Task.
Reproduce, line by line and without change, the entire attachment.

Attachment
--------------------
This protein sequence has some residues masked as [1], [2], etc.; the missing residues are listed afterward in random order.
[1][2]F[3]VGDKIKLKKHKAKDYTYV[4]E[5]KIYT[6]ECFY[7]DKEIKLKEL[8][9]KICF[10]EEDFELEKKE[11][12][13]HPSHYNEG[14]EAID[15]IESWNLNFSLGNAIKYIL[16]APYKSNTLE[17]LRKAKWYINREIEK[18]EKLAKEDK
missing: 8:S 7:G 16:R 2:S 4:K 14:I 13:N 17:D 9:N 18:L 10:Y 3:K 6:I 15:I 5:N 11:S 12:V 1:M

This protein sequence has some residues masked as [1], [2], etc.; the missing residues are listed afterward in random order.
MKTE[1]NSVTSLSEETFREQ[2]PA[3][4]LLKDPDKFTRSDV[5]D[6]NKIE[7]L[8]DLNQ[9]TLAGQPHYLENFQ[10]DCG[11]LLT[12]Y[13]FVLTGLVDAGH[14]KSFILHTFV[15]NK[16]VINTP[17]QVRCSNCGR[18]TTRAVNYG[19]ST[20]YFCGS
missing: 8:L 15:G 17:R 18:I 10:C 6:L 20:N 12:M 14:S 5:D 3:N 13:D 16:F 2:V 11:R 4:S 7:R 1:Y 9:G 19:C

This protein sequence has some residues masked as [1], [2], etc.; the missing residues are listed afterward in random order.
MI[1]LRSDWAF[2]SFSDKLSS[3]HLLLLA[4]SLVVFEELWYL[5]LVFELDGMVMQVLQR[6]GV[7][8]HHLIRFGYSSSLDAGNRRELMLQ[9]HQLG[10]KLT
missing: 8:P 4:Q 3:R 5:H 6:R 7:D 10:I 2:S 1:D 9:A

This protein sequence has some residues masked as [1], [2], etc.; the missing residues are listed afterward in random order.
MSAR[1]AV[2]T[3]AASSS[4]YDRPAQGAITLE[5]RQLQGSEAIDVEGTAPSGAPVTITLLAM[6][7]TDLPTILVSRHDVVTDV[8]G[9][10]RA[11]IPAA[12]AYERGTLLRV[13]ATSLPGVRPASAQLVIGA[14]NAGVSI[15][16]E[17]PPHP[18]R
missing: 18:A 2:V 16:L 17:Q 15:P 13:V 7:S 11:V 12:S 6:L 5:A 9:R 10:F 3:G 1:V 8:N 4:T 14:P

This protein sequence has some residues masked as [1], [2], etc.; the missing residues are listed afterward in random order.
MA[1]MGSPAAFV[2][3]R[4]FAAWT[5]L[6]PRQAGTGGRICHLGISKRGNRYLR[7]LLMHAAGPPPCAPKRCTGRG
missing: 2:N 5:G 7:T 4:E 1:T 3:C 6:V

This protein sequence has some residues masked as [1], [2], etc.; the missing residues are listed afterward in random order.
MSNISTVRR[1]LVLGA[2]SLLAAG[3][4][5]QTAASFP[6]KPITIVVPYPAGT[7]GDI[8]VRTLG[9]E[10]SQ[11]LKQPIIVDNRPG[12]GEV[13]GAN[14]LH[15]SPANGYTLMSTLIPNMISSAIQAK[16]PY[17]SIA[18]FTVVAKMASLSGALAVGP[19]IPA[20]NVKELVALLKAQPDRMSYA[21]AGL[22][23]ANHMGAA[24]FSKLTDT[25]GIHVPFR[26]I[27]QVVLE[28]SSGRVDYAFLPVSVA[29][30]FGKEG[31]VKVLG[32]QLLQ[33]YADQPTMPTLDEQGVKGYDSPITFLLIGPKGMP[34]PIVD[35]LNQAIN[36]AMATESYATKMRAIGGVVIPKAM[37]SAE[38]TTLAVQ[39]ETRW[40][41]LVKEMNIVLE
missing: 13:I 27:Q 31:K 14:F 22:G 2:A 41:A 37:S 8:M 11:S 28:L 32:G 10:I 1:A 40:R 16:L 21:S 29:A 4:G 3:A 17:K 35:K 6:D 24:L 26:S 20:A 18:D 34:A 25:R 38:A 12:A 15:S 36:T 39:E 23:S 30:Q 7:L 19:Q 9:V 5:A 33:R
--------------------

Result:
This protein sequence has some residues masked as [1], [2], etc.; the missing residues are listed afterward in random order.
[1][2]F[3]VGDKIKLKKHKAKDYTYV[4]E[5]KIYT[6]ECFY[7]DKEIKLKEL[8][9]KICF[10]EEDFELEKKE[11][12][13]HPSHYNEG[14]EAID[15]IESWNLNFSLGNAIKYIL[16]APYKSNTLE[17]LRKAKWYINREIEK[18]EKLAKEDK
missing: 8:S 7:G 16:R 2:S 4:K 14:I 13:N 17:D 9:N 18:L 10:Y 3:K 6:I 15:I 5:N 11:S 12:V 1:M

This protein sequence has some residues masked as [1], [2], etc.; the missing residues are listed afterward in random order.
MKTE[1]NSVTSLSEETFREQ[2]PA[3][4]LLKDPDKFTRSDV[5]D[6]NKIE[7]L[8]DLNQ[9]TLAGQPHYLENFQ[10]DCG[11]LLT[12]Y[13]FVLTGLVDAGH[14]KSFILHTFV[15]NK[16]VINTP[17]QVRCSNCGR[18]TTRAVNYG[19]ST[20]YFCGS
missing: 8:L 15:G 17:R 18:I 10:C 6:L 20:N 12:M 14:S 5:D 3:N 13:D 16:F 2:V 11:R 4:S 7:R 1:Y 9:G 19:C

This protein sequence has some residues masked as [1], [2], etc.; the missing residues are listed afterward in random order.
MI[1]LRSDWAF[2]SFSDKLSS[3]HLLLLA[4]SLVVFEELWYL[5]LVFELDGMVMQVLQR[6]GV[7][8]HHLIRFGYSSSLDAGNRRELMLQ[9]HQLG[10]KLT
missing: 8:P 4:Q 3:R 5:H 6:R 7:D 10:I 2:S 1:D 9:A

This protein sequence has some residues masked as [1], [2], etc.; the missing residues are listed afterward in random order.
MSAR[1]AV[2]T[3]AASSS[4]YDRPAQGAITLE[5]RQLQGSEAIDVEGTAPSGAPVTITLLAM[6][7]TDLPTILVSRHDVVTDV[8]G[9][10]RA[11]IPAA[12]AYERGTLLRV[13]ATSLPGVRPASAQLVIGA[14]NAGVSI[15][16]E[17]PPHP[18]R
missing: 18:A 2:V 16:L 17:Q 15:P 13:V 7:S 11:V 12:S 6:L 5:A 9:R 10:F 3:G 1:V 8:N 4:T 14:P

This protein sequence has some residues masked as [1], [2], etc.; the missing residues are listed afterward in random order.
MA[1]MGSPAAFV[2][3]R[4]FAAWT[5]L[6]PRQAGTGGRICHLGISKRGNRYLR[7]LLMHAAGPPPCAPKRCTGRG
missing: 2:N 5:G 7:T 4:E 1:T 3:C 6:V

This protein sequence has some residues masked as [1], [2], etc.; the missing residues are listed afterward in random order.
MSNISTVRR[1]LVLGA[2]SLLAAG[3][4][5]QTAASFP[6]KPITIVVPYPAGT[7]GDI[8]VRTLG[9]E[10]SQ[11]LKQPIIVDNRPG[12]GEV[13]GAN[14]LH[15]SPANGYTLMSTLIPNMISSAIQAK[16]PY[17]SIA[18]FTVVAKMASLSGALAVGP[19]IPA[20]NVKELVALLKAQPDRMSYA[21]AGL[22][23]ANHMGAA[24]FSKLTDT[25]GIHVPFR[26]I[27]QVVLE[28]SSGRVDYAFLPVSVA[29][30]FGKEG[31]VKVLG[32]QLLQ[33]YADQPTMPTLDEQGVKGYDSPITFLLIGPKGMP[34]PIVD[35]LNQAIN[36]AMATESYATKMRAIGGVVIPKAM[37]SAE[38]TTLAVQ[39]ETRW[40][41]LVKEMNIVLE
missing: 13:I 27:Q 31:K 14:F 22:G 2:A 41:A 37:S 8:M 11:S 28:L 32:G 10:I 1:A 40:R 16:L 21:S 29:A 4:G 3:A 17:K 35:K 6:D 24:L 26:S 20:A 18:D 34:A 25:R 38:A 12:A 15:S 36:T 39:E 23:S 30:Q 7:L 19:Q 9:V 5:A 33:R